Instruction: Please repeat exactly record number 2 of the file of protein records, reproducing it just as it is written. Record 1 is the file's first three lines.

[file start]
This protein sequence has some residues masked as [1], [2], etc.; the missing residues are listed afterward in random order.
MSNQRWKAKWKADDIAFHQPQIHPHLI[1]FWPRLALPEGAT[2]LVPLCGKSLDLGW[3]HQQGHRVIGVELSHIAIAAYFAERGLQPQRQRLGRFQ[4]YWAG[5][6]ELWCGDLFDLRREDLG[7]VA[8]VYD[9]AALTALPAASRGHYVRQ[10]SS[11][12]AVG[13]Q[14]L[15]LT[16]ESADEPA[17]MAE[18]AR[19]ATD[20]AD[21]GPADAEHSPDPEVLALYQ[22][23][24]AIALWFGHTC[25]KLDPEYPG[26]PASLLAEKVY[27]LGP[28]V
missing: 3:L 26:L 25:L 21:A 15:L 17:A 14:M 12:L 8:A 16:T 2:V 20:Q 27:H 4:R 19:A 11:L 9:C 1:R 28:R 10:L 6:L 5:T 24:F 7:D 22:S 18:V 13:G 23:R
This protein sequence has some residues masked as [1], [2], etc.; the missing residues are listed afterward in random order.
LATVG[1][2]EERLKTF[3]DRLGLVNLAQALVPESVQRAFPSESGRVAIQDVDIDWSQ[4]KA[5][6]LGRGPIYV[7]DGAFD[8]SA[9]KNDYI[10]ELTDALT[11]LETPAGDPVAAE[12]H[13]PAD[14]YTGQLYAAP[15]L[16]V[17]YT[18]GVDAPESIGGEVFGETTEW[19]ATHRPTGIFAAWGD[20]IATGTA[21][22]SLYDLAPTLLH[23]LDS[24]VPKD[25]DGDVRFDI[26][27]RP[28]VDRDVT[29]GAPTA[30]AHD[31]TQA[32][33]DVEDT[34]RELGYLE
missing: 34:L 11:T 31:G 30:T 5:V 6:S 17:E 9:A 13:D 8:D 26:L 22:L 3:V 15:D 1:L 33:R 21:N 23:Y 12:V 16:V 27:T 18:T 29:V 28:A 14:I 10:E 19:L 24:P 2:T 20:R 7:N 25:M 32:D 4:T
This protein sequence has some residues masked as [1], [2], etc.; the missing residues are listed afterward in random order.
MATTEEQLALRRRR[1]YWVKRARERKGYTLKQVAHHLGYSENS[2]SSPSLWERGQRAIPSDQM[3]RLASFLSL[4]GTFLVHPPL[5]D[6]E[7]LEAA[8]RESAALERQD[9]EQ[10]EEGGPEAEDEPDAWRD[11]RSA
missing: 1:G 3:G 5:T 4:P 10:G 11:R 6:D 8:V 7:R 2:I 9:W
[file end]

This protein sequence has some residues masked as [1], [2], etc.; the missing residues are listed afterward in random order.
LATVG[1][2]EERLKTF[3]DRLGLVNLAQALVPESVQRAFPSESGRVAIQDVDIDWSQ[4]KA[5][6]LGRGPIYV[7]DGAFD[8]SA[9]KNDYI[10]ELTDALT[11]LETPAGDPVAAE[12]H[13]PAD[14]YTGQLYAAP[15]L[16]V[17]YT[18]GVDAPESIGGEVFGETTEW[19]ATHRPTGIFAAWGD[20]IATGTA[21][22]SLYDLAPTLLH[23]LDS[24]VPKD[25]DGDVRFDI[26][27]RP[28]VDRDVT[29]GAPTA[30]AHD[31]TQA[32][33]DVEDT[34]RELGYLE
missing: 34:L 11:T 31:G 30:T 5:V 6:S 17:E 9:A 13:D 8:D 26:L 22:L 3:V 15:D 1:L 33:R 21:N 23:Y 12:V 16:V 27:T 18:T 29:V 28:A 14:I 10:E 19:L 24:P 2:T 20:R 7:N 25:M 32:D 4:T